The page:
The site, the result of much greasy elbowage on the part of ProPublica’s editor of news application Scott Klein and the ProPublic web team, also comes with a new tag for the ProPublica blog: “Muck It.”

    In the words of ProPublica’s director of communications, Mike Webb: “Seriously, it’s better.”

    Adds Klein:

    With this redesign, we’ve tried to take everything we’ve learned, and everything we’ve added, and put it together into one nice, clean site. Our hope is that the level of design sophistication now matches the sophistication of our reporting.

    New Wired iPad App Costs a Dollar Less

    wired-logo06302010.gifWired, whose initial foray into the iPad space met with about the most success of any magazine out there, is preparing to sell its next tablet edition for $3.99. That’s a full dollar — or for the mathematically inclined, 20% — off the inaugural iPad issue’s price of $4.99 (which is how much it costs on the newsstand).

    But why bring down the price on a product that sells mightily already? Says Wired editor Chris Anderson to Peter Kafka at AllThingsDigital:

    “I would say that right now, all of us have opinions about the perfect price,” he says. “My feeling, my own personal instinct, is that digital should be at slight discount to print.”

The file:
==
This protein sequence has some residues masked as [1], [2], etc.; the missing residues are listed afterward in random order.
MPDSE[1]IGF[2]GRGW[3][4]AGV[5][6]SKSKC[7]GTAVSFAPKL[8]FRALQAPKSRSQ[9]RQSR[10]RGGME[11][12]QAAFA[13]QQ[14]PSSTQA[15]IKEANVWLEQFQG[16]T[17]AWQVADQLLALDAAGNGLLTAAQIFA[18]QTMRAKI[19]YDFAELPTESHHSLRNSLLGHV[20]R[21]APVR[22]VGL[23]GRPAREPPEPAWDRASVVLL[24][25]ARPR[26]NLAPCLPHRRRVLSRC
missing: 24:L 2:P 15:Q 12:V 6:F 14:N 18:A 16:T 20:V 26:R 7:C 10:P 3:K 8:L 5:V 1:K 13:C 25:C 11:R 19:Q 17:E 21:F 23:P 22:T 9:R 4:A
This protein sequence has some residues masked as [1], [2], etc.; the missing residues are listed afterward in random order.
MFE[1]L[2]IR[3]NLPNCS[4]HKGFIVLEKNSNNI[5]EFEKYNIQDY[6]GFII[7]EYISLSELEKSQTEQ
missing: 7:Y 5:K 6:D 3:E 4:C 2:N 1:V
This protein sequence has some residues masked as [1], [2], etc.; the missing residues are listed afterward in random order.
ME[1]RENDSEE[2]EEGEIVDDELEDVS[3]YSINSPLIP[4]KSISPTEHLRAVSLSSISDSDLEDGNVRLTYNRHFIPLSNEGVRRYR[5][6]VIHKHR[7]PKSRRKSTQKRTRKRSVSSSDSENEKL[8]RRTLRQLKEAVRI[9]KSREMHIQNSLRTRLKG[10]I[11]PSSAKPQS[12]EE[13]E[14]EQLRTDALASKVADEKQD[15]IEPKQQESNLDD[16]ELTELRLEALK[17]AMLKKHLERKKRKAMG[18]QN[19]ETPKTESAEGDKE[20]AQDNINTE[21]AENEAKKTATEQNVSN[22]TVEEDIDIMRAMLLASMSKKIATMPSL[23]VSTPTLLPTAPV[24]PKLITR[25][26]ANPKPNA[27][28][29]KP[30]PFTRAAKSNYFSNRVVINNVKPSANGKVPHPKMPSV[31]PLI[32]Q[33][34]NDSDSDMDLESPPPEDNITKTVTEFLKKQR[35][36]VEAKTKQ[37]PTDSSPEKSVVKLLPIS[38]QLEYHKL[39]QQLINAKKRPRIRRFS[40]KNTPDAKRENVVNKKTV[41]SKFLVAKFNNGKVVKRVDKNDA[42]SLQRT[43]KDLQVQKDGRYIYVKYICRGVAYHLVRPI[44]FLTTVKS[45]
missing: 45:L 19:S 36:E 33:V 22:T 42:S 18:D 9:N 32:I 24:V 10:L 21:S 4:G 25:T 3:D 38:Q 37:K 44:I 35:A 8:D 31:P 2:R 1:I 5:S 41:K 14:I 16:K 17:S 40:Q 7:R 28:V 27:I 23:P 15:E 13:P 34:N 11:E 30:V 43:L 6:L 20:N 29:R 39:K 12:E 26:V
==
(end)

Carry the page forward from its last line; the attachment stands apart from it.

Anderson repeatedly told Kafka that he doesn’t set the price for Wired, but also said he would prefer that the iPad version reach a “freemium” price point — part of the content would be free, and the rest would cost extra.

    Andrew Breitbart Will Pay $100,000 For JournoList’s Archives

    Andrew Breitbart published a screed on Big Journalism asking for anyone who has access to the JournoList listserv archives to come forth and, as it were, prosper.

    Here’s his perfectly decent proposal: Breitbart, itching madly to part with $100,000 that’s been “burning” in his pocket for the past three months, will award said amount to whomever is able and willing to provide him with the full JournoList archive. He vows to keep the seller’s identity completely secret.

    JournoList, you’ll recall, is the listserv founded by Ezra Klein through which former Washington Post contributor Dave Weigel suggested the world is a better place with a flaming Matt Drudge.

    Breitbart’s reasons? He hopes that airing out the gossip and grievances of the listserv’s 400 former users will act “in the interests of journalistic transparency, and to offer the American public a unique insight in the workings of the Democrat-Media Complex.” Breitbart’s take on the Weigel debacle is that other JournoList members, when they were not busy consuming the flesh of unborn children, deemed him “not liberal enough” for, at times, siding with conservatives on certain issues.

    Further explanation of Breitbart’s proposal, via Breitbart.tv, after the jump.

    Read more